Reach inside this kitchen cabinet and find a surprise - an uncovered connection between 110 volt house power and a low voltage transformer for under cabinet LED lighting. Who wants a shock to go with their morning coffee?
All wiring connections need to be covered in a junction box - this needs to be fixed. This is a relatively simple thing to do if you are comfortable with working with electrical wiring. If you are not familiar with electrical work and safety, hire an electrician to fix this problem.
How to correct this problem:
1. Turn off the power to this circuit at the breaker box.
2. Make sure that the power is off by testing at the circuit with a non contact tester.
3. Undo the connection between the in wall wiring and the transformer.
4. Place a surface mount junction box over the wiring penetration.
5. Put all wires to be connected inside the box.
6. Make the connection between the house wiring and the transformer.
7. Put the cover on the junction box.
8. Turn the power back on and test.
Easy fix and the right thing to do. All electrical connections need to be inside a junction box according to both electrical code and common sense. This provides protection to the circuit and to the homeowner.
Outside view of the shop wall with the leak - it's about halfway down this wall on the inside. You need to look at the two likely causes to determine where the water is coming from.
• Ground sloping towards the wall instead of away.
• Water from gutter/roof system.
The ground is fairly flat here behind the wall. Slight slope from the neighbors yard but overall the grassy area behind the shop wall is fairly dry. No evidence of ground water moving towards the wall.
Always look up at the roof and gutters - even a small drip can lead to problems over time. Right above the location of the leak inside we can find evidence that the gutters have been overflowing and dripping. Note the pine needles and gunk residue from the overflow of this gutter system. The ground under this leak is soggy and muddy. We found the source of the leak.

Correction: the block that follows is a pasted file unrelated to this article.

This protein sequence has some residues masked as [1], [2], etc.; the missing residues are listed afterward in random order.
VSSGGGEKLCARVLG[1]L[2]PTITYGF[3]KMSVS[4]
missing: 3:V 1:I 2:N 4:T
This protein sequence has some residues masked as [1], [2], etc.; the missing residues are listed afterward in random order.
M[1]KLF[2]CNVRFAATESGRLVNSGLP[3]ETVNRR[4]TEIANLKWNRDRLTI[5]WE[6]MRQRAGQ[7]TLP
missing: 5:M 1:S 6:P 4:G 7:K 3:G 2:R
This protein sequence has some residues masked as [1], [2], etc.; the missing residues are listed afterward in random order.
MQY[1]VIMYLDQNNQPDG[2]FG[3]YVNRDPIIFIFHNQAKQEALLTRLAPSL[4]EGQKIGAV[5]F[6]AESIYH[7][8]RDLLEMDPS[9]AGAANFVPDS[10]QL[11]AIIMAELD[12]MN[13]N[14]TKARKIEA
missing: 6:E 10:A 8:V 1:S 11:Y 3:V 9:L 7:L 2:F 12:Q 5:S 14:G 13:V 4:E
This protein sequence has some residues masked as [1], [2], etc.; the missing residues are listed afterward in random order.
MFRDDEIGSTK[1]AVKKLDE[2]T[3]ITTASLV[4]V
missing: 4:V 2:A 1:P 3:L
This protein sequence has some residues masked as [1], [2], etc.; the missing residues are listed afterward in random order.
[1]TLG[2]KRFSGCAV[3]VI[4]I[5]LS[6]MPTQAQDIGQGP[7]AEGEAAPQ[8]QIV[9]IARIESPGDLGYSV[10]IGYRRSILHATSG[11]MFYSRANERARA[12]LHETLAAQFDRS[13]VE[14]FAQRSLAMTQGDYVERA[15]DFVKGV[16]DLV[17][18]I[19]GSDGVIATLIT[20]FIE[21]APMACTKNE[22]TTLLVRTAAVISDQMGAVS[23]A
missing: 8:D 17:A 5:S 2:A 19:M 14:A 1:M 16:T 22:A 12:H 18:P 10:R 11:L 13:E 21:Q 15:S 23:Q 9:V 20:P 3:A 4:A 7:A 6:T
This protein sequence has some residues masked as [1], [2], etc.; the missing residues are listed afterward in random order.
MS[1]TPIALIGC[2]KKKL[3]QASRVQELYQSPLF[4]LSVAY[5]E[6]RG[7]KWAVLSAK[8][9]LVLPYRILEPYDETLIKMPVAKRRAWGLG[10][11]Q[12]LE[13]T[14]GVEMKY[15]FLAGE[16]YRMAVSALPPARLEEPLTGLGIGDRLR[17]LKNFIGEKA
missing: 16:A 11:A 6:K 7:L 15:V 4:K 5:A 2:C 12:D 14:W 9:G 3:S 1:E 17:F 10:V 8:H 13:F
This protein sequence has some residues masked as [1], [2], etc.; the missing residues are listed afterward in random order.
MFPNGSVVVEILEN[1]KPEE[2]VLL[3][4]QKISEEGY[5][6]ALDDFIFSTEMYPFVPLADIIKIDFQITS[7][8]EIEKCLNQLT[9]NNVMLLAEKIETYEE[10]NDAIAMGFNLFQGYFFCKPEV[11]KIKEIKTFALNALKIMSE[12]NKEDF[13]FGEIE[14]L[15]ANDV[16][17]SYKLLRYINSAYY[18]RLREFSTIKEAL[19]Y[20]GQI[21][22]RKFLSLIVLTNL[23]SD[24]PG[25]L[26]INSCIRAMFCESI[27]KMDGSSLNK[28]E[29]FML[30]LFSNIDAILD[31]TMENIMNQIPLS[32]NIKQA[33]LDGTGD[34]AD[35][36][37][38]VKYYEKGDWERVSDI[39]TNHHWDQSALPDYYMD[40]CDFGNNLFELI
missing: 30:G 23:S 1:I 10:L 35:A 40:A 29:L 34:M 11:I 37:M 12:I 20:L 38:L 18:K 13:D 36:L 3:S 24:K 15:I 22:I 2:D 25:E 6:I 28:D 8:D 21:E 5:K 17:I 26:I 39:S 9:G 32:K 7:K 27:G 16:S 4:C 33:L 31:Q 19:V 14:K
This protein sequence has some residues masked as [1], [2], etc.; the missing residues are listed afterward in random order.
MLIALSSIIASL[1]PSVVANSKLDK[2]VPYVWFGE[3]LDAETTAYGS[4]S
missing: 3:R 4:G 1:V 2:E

How to fix (need to be comfortable with getting on a ladder - if you are not, hire someone to do it for you):
1. Look at the gutter system for clogs. Common spot to find it is in the downspout connection or inside the downspout itself.
2. Remove any clogs and debris from the downspouts and gutters. Ensure that water from the roof has a controlled path to the ground.
3. Look at where the water is coming out of the downspouts. Is there a splash block? Is there a connection to a drainage system? Water from the roof needs to be directed away from the foundation and allowed to go downslope away from the structure.
This is an easy problem to fix with just a little effort and time.
Easiest fix for this problem?
1. Remove the old damage fence boards. Easiest to do a whole section at once.
2. Remove excess dirt and earth from the fence line. Earth movement caused by water can be a challenge. You will often need to remove dirt and re-slope the yard to provide a relief gap under the fence.
3. Measure and cut replacement boards. Plan for about an inch gap under the fence. By leaving the gap you will help prevent future water damage to the wood. This will help avoid premature rot of the replacement boards.
Ever hear the advice to keep dirt away from the bottom of your fence boards? There is definitely a reason to keep a clear space for any piece of wood that is close to the ground. Dirt and earth in contact with the bottoms of fence boards are a perfect place for water and moisture to be in prolonged contact.
Any kind of wood in prolonged contact with moisture will eventually rot. The fence boards in these pictures had their ends buried in the dirt for the past few years. The moisture retained in the dirt has been slowly rotting away the ends.
This fence section is fairly damaged and the affected boards need to be replaced. To prevent future damage, the homeowner should keep a clear space between the bottom of the boards and the earth. The easiest solution is to raise the replacement boards up by an inch or so on the rails. Alternatively the dirt could be removed and sloped away from the fence line. By keeping a clear space under the boards, water contact is kept to a minimum and the fence will last a lot longer.
Brian Jovag, owner of Jovag Home Inspection.